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Northampton School at Mitchell, Hilton Head
January, 1865

The Freedmen's Journal        

About the middle of September a lady from Northampton applied at this office for a situation as teacher. Her manner,
appearance, history, and testimonials from those who know her well, left no doubt, on the minds of the Committee,
that they should give her an appointment as early as possible; but, meanwhile, she was asked if she could not serve
the good cause by forming a Branch Society in Northampton, which, after raising the necessary sum, would probably
nominate her as the teacher for their adoption.

With good will for the task, she returned to Connecticut Valley, and wrote us, on the 23d September, that there was
some doubt whether a Branch Society could be formed in Northampton. On the 26th September she writes again; but
this time she says there is no doubt it can be done, and that readily. Between the writing of her letters, another was
getting penned far away by one of our most valued and faithful teachers, stationed at Hilton Head.

Hilton Head, S.C., Sept. 24,1864.

It is a long time since I have written you. My excuse is the debilitating heat of this climate and the overtasking cares of
my position. Neither hope nor courage is lessened; and, having resumed writing, it must be done in such a manner as
shall most benefit this freed people. I must continue to appeal to the charities of enlightened and Christian New

This post is the great gateway of Freedom; and poor destitute fugitives from American oppression come in from every
possible quarter. To furnish them shelter and safety, a " city of refuge" has been built (called Mitchell), over the
marsh, about one mile" distant from Hilton Head. Here is a population of from twelve to fifteen hundred, living in
houses or "huts." Some are made of round poles chinked with oyster-shell lime ; some of slats; and some of boards,
picked up and bought, of every conceivable size, while others are "pieced out" with old canvas on the chimneys and

All are striving -to make a living. Many are profitably employed by the Government; many are soldiers' families
struggling on alone. Some of them dress well, and some are very ragged. They are striving for churches and schools.
It is a fine place for teaching and other missionary' effort. A colored man named Lymas Anders has succeeded in
raising a church and school-house in one. The building is about twenty feet by forty. At present there is no floor, but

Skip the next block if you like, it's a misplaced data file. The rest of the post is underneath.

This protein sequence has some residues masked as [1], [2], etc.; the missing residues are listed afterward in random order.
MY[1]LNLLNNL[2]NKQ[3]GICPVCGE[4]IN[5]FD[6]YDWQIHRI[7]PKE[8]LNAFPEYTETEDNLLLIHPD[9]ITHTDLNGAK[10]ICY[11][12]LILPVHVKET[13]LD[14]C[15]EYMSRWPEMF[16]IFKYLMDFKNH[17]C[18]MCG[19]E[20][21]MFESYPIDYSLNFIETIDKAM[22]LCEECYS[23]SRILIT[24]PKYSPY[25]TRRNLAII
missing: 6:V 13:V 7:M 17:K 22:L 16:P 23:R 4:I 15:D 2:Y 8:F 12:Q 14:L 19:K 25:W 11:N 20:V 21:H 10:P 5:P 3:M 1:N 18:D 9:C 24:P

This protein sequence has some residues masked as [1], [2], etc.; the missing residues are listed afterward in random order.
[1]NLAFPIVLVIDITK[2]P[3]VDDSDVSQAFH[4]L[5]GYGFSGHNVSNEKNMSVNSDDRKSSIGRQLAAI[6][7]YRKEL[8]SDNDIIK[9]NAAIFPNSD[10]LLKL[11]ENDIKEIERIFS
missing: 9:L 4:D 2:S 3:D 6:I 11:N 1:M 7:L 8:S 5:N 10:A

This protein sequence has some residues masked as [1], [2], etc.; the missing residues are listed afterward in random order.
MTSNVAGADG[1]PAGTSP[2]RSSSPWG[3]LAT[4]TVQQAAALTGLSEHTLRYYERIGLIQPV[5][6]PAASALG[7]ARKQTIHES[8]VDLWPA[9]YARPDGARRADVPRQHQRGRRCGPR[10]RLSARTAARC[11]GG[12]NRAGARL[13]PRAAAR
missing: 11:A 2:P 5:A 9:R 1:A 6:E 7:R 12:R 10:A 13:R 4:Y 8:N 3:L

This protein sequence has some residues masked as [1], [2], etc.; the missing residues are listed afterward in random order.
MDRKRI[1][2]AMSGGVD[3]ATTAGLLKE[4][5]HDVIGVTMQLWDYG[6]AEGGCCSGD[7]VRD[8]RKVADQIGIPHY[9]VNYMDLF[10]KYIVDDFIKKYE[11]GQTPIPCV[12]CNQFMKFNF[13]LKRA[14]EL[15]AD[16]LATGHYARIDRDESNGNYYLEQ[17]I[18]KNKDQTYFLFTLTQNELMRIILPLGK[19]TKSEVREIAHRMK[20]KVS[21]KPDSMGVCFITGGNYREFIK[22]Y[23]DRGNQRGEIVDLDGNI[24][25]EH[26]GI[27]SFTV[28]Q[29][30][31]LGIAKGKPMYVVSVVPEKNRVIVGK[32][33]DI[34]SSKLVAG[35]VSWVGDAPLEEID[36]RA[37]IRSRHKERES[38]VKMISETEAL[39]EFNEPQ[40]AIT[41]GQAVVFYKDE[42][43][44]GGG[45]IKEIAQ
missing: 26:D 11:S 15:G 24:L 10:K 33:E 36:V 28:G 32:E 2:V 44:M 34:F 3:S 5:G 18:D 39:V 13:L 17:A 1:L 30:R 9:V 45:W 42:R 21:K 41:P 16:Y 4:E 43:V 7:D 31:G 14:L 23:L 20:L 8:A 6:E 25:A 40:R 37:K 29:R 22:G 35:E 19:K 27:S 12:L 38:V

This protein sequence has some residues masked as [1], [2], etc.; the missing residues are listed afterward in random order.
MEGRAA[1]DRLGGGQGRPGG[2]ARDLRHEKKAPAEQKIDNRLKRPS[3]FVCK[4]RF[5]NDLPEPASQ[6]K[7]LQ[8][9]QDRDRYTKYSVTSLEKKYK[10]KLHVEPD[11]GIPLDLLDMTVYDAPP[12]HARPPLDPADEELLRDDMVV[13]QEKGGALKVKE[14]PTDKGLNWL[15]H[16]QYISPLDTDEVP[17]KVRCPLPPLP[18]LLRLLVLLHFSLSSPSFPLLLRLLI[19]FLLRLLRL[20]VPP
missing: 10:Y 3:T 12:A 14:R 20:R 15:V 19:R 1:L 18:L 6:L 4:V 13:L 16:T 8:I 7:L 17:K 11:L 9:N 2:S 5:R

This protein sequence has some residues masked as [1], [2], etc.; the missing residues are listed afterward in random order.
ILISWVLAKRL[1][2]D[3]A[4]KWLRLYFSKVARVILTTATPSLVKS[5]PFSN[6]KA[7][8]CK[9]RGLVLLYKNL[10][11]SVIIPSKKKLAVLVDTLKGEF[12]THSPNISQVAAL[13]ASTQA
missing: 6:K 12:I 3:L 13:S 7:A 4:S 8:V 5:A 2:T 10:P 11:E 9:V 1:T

he is about putting down one, and will put in a few glass windows. If an addition of twenty feet square could be made
at the end or side for the accommodation of teachers (to live in), it would be an excellent position for a school.
Teachers cannot walk from the Head or the nearest plantation in the heat and rain.

Now, is there not some town which will take this matter in hand, build the addition, and send a teacher? The expense
of a teachers' room has been computed at about $250. With teachers residing in the building, a great opportunity for
evening-schools would be afforded. It seems to me no greater gift could be conferred on this suffering village. I have
read in the papers of the designed enlargement of colleges and other institutions in New England, and have noted
the sums to be expended: having personally visited them and Mitchell, too, I could not but compare the necessities of
the two, to wish that, for the present, till these crushed millions can stand alone, all surplus funds might find their
proper channel. If this black race is really composed of men and women; if they are to live free under our government;
if they are to be rescued from gross ignorance and consequent crime, — then the North must see to it that they are

Perhaps I should say more of Mr. Anders, who erected the house as it stands. He reads and writes, has a library
worth about $100, and is very gentlemanly and unassuming. He came from Key West, was a slave, and has served as
a soldier. He is truly worthy of encouragement. I write thus early because so much time is consumed on preliminaries,
and the field is now white for the harvest. Very respectfully,

A. F. Pillsbury

Before the arrival of Mrs. Pillsbury's letter, the Society at Northampton was organized, and Miss Breck adopted as
their chosen teacher, to be sent to some field of labor when there should be fitting occasion. From the barren sand-
heap of Hilton Head, came up, on that September day, an earnest appeal for help for that long-oppressed people,
striving to fit themselves for freedom, but needing still the guiding hand of the white race. Did that coming letter cast
its persuading shadow before athwart the Connecticut, and light the doubting heart of Northampton on its way?
Northampton, sitting beautiful and glad beneath her myriad elms, and beside her lordly river and fair intervale,
rejoicing in the fulness and glory of her harvest-hour, caught the wail of the dusky dwellers on the sand, and opened
of her treasures for their help ere the written word had come.

The return mail carried an answer from this office to Mrs. Pillsbury's letter, giving assurance that the house should be
paid for when built, in money which somewhere was only waiting to be called for, and that two ladies would arrive as
soon as it was ready for them.